27 years ago, filmmaker Jeannie Livingston’s documentary Paris Is Burning propelled New York’s drag ball scene from a clandestine pleasure for those in the know to a feast for broader public consumption. In addition to winning acclaim for Livingston, the film garnered attention from journalists and academics who looked toward the scene as a hip trend warranting analysis. Overlapping the film was Madonna’s hit “Vogue” (video and song) a commercialized take on the intricate choreography of the scene tailored for MTV and top 40 radio.
Though audiences in the Americas have long enjoyed watching the bodies of Black and Latinx male entertainers in motion, the queer context of the ball culture, notably the danger of being openly queer and the alternative family offered by ball houses, was central. The abject economic circumstances for most ball participants was a visible yet strangely underdeveloped aspect of Paris. These deficiencies coupled with a lack of analysis toward many of the men’s (mostly) unironic aspirations to secure the social stability of white affluence did not go unnoticed. Cultural critic bell hooks’s 1992 essay “Is Paris Burning?” (in Black Looks: Race and Representation) was one of the more incisive critiques of the film’s limitations, many of which I share.
Though many gender theorists and performance studies folks rightfully lauded the brilliant performativity of the ball culture. And were astute in their praise for the highly cultivated parodic elements embodied in the aesthetic of “realness” the larger dangers of poverty, violence, disease and self-loathing in the film have always stuck with me long beyond quaint academic observations, however thoughtful they might be.
In 2006, German filmmaker Wolfgang Busch’s documentary How Do I Look, further documented the New York and Philadelphia ball scenes, including several performers from Paris. Whereas the performers in Paris often emulated tropes of style drawn from the very white worlds of Dynasty and Ralph Lauren commercials, Look showed something else. Notably, the scene matured from the mix of irony, envy and aspiration integral to Paris to a more independent and eclectic set of influences. The performances in Look are no less stunning than Paris, and more importantly, reflected an embrace of Black and Latinx urban aesthetics. Though the desire for mainstream acceptance, wealth and fame endure in the American psyche, one gets the sense that the scene’s participants shifted from pressing their fingertips against the sleek windows of Bloomingdales to get a glimpse of nice but unattainable objects to opening their own store. A more innovative and internal cultural sense of expression emerges in the film.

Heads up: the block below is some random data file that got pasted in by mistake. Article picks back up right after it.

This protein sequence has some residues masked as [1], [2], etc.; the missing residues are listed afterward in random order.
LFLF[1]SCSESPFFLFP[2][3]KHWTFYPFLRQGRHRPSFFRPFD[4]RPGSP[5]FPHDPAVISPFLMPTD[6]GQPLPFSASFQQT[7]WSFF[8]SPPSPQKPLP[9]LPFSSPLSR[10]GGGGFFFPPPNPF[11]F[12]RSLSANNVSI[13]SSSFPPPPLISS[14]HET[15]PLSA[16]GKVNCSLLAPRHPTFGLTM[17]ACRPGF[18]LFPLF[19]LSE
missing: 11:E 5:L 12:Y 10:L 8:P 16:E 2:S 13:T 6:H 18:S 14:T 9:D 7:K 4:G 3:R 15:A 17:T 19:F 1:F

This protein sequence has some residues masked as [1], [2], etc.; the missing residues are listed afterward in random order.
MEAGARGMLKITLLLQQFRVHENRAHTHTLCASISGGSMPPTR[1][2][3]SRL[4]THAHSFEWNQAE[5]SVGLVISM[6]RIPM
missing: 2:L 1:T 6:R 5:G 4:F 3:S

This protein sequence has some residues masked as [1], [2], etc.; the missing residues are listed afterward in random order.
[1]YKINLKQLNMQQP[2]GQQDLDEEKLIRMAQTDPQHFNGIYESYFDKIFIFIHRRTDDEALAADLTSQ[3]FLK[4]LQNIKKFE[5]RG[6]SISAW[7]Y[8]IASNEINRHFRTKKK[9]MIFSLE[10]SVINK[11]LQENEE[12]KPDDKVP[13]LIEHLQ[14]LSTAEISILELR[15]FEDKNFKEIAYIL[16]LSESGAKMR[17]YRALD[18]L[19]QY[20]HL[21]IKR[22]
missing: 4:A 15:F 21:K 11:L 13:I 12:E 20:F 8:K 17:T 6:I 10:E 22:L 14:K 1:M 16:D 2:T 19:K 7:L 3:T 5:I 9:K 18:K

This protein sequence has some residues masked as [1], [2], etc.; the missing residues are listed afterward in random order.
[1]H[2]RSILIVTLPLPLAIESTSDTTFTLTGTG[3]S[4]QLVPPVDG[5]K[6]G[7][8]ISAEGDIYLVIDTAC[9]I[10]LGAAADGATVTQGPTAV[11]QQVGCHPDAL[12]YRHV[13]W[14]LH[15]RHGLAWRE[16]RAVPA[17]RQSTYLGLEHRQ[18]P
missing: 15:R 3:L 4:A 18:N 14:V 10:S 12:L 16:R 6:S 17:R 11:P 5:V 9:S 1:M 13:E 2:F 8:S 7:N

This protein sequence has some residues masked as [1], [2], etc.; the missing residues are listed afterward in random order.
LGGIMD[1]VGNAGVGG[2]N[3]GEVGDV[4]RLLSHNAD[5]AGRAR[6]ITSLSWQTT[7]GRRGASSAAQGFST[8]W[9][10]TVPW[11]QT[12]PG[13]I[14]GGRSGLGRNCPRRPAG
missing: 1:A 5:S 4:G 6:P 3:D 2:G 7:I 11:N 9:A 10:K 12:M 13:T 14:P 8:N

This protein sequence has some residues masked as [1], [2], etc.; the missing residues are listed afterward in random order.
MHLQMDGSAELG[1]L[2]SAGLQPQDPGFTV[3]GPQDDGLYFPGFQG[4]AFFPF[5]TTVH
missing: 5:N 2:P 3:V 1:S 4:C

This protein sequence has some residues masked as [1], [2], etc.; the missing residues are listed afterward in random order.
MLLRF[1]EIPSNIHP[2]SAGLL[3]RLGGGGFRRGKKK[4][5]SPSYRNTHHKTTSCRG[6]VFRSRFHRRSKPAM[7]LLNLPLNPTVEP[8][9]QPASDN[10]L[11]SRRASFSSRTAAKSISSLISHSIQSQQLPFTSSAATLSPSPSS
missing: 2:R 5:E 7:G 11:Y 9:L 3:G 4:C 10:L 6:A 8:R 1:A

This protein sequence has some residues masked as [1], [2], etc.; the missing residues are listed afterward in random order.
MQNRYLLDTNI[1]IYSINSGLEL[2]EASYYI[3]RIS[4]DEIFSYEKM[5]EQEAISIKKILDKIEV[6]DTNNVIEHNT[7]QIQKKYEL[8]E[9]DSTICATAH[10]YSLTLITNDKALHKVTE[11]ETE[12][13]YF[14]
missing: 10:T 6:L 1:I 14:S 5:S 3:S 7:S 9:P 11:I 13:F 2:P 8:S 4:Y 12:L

In this sense the summer 2018 FX series Pose offers a kind of narrative correction to some of Paris’s flaws while hinting toward the future documented in Look. Set in New York circa 1987, the series mixes melodrama, performance film, and elements of dramatic realism to thrust its audience in the center of the scene. While there are plenty of delightfully over the top costumes and dazzling choreography at the ball scenes, it’s the richness beyond the red walls of the runway that give the series its bite.